What Led to the Fall of the Ghana Empire in 1240?


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The Ghana Empire was the earliest of the three major medieval West African kingdoms. After a heyday between the 9th and 11th Centuries, the empire began to decline. The empire relied on control of trade routes, which neighboring powers began to take over. Meanwhile, its central government began to lose control, and local areas gained independent control. Drought and other environmental problems also caused difficulties. The empire ended in 1240, but its “fall” was a process that took place over time. 

The Ghana Empire

In medieval times, three kingdoms in West Africa stood out.  

The earliest was the Ghana Empire, which should not be confused with the country of Ghana. The Ghana Empire arose between the Sahara Desert and the tropical rain forests of the West African Coast. On a map, it would be in the middle of the little bump on the West African coast. 

The Ghana Empire might have begun as early as the 4th or 5th Centuries. The height of its power was the 9th to 11th Centuries. The empire began to decline and ended in 1240.

The “war chief” (ghana) was an absolute monarch with local rulers required to give him tribute. A feudal system arose. Local rulers had some discretion while remaining loyal to the monarch. 

The empire’s wealth came from its natural resources. A large army arose with weapons forged with iron. Traders used gold, salt, and ivory to buy goods from North Africa and the Middle East. Rivers provided means for trade and transportation. 

The people originally had animist beliefs. In time, the spreading power of Muslim rulers led large parts of the empire to follow the path of Muhammad.  

Empire Starts To Decline In Power 

The Ghana Empire began to decline in the mid-11th Century. The reasons are a mixture of internal conflicts and external threats. As the central government became weaker, the empire was a prime target. The neighboring Mali Empire eventually took over its territory.  

[1] Muslim Threats

The Muslim religion has thrived in northern Africa since the 8th century. Ghana developed a good relationship with Muslims, even though the Ghana leaders were not believers.

Nonetheless, in time, the Muslim traders of North Africa began to compete with Ghana for the prime trade routes of the area. The Muslims called themselves the Almoravids. The Almoravids sacked the Ghana capital in 1076. The Ghana people were soon able to regain control.

The invasion, however, weakened the empire. Religious disputes between Muslims and animists helped to divide the people. Other Muslim powers also chipped away Ghana’s territory.  

[2] Trade Problems 

The Ghana Empire’s dominance arose from its control of trade. Egypt, the breadbasket of the Ancient World, had an independent source of food and other fundamental resources. 

Ghana traded to obtain goods, wealth, and power. Over the centuries, surrounding powers started to gain control of the trade routes. Ghana no longer had a trade monopoly.  

The other trading powers began to take over. Ghana became cut off from the international trade of salt, gold, and other prime trading goods. Its source of wealth began to run dry.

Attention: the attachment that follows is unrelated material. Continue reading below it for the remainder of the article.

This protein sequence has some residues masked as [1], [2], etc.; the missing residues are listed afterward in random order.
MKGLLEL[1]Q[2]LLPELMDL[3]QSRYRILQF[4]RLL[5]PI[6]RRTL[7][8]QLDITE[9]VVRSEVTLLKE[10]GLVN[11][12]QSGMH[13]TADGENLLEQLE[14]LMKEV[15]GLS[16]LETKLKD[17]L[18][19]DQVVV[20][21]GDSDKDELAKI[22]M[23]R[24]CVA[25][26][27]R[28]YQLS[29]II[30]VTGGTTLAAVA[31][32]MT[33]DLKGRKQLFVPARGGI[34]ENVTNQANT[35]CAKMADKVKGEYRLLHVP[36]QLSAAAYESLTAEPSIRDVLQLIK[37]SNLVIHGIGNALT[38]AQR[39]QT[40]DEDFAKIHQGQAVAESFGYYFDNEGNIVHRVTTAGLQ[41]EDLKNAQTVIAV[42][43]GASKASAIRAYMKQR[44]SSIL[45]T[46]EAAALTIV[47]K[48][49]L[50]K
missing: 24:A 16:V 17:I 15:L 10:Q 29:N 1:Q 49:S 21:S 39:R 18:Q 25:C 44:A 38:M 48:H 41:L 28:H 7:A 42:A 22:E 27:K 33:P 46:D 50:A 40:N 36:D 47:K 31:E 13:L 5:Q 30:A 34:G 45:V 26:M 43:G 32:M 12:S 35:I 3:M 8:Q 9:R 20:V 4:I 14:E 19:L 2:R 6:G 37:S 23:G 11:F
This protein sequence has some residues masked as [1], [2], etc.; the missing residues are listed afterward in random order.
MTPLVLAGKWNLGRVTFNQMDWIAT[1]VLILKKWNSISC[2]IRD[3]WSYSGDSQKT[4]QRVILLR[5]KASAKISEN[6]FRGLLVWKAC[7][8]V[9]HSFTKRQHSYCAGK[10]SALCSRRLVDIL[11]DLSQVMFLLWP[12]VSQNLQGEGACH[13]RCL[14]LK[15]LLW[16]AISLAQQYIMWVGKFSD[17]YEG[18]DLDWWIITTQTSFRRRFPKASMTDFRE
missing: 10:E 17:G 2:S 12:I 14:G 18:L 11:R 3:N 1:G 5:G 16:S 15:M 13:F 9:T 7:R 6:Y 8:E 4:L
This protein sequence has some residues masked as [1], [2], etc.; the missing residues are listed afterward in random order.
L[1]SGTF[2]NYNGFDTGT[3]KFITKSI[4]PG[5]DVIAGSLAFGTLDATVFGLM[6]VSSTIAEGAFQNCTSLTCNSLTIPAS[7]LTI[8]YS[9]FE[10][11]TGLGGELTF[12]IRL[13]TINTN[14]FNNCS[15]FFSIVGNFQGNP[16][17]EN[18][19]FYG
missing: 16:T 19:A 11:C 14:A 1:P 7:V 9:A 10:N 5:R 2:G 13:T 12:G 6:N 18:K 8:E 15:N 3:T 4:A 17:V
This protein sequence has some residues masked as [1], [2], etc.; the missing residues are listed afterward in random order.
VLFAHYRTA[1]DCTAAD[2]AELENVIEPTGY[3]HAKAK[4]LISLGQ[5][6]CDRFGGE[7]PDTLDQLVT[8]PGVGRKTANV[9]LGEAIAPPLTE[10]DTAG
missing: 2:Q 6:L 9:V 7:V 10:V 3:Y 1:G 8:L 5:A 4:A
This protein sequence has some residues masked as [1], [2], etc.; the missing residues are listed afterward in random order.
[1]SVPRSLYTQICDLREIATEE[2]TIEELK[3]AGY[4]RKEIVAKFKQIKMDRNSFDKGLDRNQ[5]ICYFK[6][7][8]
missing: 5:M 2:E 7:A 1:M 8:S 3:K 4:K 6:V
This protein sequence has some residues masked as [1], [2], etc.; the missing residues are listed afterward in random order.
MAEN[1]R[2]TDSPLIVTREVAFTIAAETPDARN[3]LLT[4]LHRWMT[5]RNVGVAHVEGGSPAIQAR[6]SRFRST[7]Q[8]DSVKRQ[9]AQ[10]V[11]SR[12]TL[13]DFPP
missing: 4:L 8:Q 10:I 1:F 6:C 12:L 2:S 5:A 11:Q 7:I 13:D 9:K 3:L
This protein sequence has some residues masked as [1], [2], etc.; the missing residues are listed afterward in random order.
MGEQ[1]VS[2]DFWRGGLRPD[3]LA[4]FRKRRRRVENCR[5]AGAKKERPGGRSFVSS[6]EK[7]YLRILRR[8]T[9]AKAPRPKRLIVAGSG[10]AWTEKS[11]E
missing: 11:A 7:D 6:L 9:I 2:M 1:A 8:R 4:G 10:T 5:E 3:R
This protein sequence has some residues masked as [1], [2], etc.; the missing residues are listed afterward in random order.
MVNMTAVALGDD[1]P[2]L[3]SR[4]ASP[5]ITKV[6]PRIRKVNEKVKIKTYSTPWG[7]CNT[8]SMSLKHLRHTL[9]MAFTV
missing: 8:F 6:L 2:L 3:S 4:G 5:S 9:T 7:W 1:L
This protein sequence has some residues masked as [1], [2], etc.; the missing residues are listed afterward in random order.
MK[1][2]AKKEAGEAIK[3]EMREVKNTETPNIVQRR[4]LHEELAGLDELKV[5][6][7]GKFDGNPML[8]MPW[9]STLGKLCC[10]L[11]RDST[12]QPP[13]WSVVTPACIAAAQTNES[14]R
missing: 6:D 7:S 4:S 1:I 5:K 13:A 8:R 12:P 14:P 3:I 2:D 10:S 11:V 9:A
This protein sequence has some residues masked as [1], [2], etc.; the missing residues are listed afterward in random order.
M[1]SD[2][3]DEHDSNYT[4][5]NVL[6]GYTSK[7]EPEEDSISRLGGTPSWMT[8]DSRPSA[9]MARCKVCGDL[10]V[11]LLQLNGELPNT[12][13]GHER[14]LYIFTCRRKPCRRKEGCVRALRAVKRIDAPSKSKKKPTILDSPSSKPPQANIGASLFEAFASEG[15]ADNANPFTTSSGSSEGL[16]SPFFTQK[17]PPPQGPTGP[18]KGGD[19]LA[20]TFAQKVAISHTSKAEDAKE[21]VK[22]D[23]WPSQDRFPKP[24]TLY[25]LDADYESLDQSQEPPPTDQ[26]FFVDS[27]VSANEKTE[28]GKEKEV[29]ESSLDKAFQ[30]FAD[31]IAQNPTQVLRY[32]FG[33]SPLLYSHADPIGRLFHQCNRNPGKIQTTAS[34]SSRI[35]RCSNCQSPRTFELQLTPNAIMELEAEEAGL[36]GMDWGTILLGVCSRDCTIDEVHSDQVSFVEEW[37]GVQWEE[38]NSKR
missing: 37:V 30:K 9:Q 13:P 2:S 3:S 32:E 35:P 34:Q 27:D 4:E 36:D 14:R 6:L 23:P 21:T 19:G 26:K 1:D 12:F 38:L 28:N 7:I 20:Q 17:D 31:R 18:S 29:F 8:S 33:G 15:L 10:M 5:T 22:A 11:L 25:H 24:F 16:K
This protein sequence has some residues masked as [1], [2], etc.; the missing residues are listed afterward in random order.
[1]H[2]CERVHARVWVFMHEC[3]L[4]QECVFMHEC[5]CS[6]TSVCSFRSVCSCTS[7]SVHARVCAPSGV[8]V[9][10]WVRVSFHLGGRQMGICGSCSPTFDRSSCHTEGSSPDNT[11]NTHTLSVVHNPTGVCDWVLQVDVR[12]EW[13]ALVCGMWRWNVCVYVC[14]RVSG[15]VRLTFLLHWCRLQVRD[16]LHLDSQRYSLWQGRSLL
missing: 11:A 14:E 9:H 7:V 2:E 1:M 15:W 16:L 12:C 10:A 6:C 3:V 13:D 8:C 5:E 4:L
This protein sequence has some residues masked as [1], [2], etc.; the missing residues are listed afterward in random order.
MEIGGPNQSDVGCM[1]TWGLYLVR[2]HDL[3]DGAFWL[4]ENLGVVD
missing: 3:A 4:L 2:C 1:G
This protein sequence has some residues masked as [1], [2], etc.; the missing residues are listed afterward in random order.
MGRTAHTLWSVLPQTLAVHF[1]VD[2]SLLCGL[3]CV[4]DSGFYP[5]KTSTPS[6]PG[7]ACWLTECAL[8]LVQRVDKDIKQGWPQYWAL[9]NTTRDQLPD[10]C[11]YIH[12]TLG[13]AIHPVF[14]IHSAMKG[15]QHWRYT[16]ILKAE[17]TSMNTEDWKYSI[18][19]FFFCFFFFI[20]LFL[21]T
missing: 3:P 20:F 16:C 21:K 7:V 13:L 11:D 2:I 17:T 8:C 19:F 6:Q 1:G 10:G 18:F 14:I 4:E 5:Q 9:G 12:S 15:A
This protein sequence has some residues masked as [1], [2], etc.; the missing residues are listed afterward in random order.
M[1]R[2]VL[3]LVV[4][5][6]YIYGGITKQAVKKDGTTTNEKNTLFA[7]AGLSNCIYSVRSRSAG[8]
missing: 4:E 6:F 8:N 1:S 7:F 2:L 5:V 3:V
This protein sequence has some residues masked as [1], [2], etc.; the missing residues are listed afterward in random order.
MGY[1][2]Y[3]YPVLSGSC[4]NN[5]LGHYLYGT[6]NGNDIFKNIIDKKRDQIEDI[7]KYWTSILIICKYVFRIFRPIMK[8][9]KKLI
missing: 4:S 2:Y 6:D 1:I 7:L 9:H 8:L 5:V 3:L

[3] Civil Wars

Running an empire is hard. The central power is required to retain control of far-flung lands. Control requires good leadership, wealth and power, and loyal subject people. 

Over the centuries, the central government of the Ghana Empire weakened. Local areas became more and more independent. Civil wars grew. The central government could not stop them. 

The kingdom of Sosso (1180-1235) was the biggest former vassal that broke apart to form an independent territory. Its defeat led the way to the end of the Ghana Empire. 

[4] Environmental Factors

We worry about greenhouse gases and other environmental problems because of their effects on our health, economy, and overall well-being. Geography has always been fundamental. 

The Almoravids brought flocks into the kingdom. The flocks caused significant damage to the often arid landscape. The animals helped to lead to a disastrous process of desertification

A Ghanese myth tells of Bida, an all-powerful black snake, who demanded an annual sacrifice to guarantee prosperity. All was well until the fiancé of the intended victim deprived Bida of his offering. Bida punished the people with a drought, causing great suffering.  

The myth, like many myths, explains actual historical events. Droughts began to inflict on the land in the 12th Century. The empire’s ability to sustain farming and cattle declined. 

End of the Ghana Empire 

Historians usually cite 476 as the date of the fall of the Roman Empire. Odoacer, a Germanic king, defeated the final emperor of the West. The Middle Ages had begun. 

The fall of the Roman Empire was a process that spanned a much more extended period. Rome “fell” over time (centuries) because of challenges from within and without.  

The “fall” of the Ghana Empire was likewise not something that happened in 1240 because the originator of the Mali Empire defeated them in a great battle. The empire crumbled over centuries because of many problems, including civil wars, drought, and new trade routes.

Teach and Thrive

A Bronx, NY veteran high school social studies teacher who has learned most of what she has learned through trial and error and error and error.... and wants to save others that pain.

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